You are likely familiar with the process to repair an installation of SOLIDWORKS, but it is not immediately clear what is happening in the background during this repair. So I’m going to answer the question: “What happens when you repair SOLIDWORKS?”
Repair SOLIDWORKS command
Well, essentially what happens in the background is that it runs the command MSIEXEC.EXE, which is a Microsoft Windows Installer. There are a few options that are set that are specific to repairs. For instance, the command line options would read as follows (don’t run this command, by the way):
msiexec /fpecms solidworks.msi
Of course, there are some follow-up questions. Firstly, where is “solidworks.msi”? What is “fpecms”? And why shouldn’t I run that command from the command prompt?
solidworks.msi file location
The file solidworks.msi can be found in the “swwi\data” folder of your installation files. This is why it is important that you have these files when repairing your SOLIDWORKS installation. You will also know that if you run a repair from the Control Panel (as you should do), it does not ask you for a location. Windows will search in the same location that the installation files were when you installed.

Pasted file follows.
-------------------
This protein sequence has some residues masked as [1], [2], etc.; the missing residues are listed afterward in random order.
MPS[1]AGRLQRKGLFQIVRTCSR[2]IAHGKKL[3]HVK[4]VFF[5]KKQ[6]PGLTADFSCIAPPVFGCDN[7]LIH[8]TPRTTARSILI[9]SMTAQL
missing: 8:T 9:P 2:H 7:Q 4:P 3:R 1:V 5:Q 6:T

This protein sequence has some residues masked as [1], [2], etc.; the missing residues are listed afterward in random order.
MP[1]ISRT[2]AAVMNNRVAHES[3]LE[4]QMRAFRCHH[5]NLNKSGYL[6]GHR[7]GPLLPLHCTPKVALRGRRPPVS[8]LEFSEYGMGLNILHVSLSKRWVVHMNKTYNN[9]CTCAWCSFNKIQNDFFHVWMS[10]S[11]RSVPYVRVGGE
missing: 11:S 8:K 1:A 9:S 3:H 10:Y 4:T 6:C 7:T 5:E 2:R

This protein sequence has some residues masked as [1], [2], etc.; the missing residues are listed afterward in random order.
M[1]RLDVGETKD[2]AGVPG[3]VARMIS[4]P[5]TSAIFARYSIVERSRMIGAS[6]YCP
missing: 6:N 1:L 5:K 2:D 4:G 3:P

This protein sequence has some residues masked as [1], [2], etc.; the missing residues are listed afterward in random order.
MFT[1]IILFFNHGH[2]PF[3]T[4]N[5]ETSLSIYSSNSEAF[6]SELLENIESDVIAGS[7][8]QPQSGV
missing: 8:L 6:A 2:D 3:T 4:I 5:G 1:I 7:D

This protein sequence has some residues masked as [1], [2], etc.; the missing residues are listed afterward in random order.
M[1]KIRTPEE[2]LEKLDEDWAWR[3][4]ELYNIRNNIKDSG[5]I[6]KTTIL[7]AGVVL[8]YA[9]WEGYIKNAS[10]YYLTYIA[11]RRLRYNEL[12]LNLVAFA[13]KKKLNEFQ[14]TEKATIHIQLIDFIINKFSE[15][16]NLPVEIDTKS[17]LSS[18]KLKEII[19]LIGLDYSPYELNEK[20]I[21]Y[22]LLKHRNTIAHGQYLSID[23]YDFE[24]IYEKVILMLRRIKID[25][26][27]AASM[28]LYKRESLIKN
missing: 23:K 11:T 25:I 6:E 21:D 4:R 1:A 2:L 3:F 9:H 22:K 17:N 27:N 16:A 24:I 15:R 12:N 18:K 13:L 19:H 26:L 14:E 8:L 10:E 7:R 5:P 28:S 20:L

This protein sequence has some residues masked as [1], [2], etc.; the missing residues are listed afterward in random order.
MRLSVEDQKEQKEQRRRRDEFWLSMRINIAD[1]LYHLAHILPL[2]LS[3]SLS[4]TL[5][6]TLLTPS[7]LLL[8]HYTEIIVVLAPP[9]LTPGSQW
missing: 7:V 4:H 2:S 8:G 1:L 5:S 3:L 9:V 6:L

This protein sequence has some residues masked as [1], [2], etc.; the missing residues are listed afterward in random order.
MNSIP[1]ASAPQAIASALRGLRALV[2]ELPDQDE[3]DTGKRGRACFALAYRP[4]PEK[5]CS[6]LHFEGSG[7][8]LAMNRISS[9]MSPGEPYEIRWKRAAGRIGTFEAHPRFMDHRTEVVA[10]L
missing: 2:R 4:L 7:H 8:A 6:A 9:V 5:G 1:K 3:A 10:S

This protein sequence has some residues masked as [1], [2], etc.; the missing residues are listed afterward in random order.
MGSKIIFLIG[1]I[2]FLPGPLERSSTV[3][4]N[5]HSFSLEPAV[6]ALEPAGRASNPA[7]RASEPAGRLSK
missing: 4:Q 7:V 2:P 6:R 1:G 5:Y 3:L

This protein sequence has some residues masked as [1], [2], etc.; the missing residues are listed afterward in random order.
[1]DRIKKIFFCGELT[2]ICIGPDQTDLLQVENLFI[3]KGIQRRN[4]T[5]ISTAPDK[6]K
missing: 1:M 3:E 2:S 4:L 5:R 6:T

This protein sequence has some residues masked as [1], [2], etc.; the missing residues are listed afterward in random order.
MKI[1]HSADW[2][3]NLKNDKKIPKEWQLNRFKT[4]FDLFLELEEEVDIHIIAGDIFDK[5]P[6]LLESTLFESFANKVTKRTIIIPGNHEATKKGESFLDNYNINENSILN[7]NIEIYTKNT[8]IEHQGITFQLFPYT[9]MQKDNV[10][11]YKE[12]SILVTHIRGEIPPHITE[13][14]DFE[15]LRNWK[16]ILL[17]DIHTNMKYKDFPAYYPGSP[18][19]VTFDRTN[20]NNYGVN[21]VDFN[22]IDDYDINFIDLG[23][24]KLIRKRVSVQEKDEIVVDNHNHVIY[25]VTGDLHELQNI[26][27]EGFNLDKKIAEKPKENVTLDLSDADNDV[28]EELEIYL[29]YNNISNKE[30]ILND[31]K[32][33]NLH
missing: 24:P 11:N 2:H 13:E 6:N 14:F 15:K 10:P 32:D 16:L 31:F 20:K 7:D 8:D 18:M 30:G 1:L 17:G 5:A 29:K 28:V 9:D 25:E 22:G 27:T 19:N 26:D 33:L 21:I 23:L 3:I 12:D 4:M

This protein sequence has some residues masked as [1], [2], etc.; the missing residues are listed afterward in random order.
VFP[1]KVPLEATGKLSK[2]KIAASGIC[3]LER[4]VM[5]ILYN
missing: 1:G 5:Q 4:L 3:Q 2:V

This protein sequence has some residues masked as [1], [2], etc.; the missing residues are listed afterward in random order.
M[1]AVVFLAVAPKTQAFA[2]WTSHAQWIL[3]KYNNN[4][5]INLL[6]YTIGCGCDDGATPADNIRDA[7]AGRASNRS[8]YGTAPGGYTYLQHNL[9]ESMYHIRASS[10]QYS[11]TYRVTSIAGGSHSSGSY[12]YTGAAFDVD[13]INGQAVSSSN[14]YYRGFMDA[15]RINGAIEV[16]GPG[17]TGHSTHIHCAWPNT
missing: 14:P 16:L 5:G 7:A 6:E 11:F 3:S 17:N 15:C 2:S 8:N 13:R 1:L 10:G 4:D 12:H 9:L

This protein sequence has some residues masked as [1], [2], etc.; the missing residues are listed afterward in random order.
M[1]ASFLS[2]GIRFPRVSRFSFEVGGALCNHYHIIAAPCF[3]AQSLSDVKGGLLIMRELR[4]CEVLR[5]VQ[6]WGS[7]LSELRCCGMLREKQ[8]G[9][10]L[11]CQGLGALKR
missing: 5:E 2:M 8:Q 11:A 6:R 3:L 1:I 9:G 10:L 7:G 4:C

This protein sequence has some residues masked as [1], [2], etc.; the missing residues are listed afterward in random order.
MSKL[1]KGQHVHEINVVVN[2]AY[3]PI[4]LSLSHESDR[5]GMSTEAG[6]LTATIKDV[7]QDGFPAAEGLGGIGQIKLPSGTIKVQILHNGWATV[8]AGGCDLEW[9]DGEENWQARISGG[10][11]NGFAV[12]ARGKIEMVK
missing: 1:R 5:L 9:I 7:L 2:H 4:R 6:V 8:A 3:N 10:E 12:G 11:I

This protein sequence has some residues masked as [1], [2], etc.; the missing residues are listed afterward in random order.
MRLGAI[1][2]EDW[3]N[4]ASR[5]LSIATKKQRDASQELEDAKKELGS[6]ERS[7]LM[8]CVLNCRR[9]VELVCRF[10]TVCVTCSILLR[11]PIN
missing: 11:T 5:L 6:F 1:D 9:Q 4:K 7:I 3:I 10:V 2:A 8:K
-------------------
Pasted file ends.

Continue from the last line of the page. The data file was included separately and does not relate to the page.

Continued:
- If you installed from a DVD, then insert the DVD.
- If you installed from a network location, you need to be connected to the network and the installation files need to still exist in that location.
- Same thing if you installed from a local fileset. The path must be the same.
So what about the fpecms? Each letter is an option for the msiexec command. They have the following meaning:
f Enables the other options p Reinstalls only if a file is missing. e Reinstalls if a file is missing or an equal or older version is installed. c Reinstalls if a file is missing or the stored checksum does not match the calculated value. m Rewrites all required computer-specific registry entries. s Overwrites all existing shortcuts. (this isn't your SOLIDWORKS shortcuts, by the way)
So Windows essentially goes through everything that should be there in your SOLIDWORKS install directory and registry, and overwrites it if it finds something wrong.
So now you have one all-enthralling question: why not run this command from the command prompt?
Well, firstly, there is no real advantage of running it. The repair process takes at least as long to complete when run from the command prompt as from the Control Panel. At the end of the repair process, if you use the command prompt, it will reboot your computer without asking. It will also not ask you which products you want repaired. Finally, it is susceptible to typos if you go through the command prompt and you can accidentally uninstall the program or corrupt your installation. So don’t run the command from the command prompt, just use the Control Panel!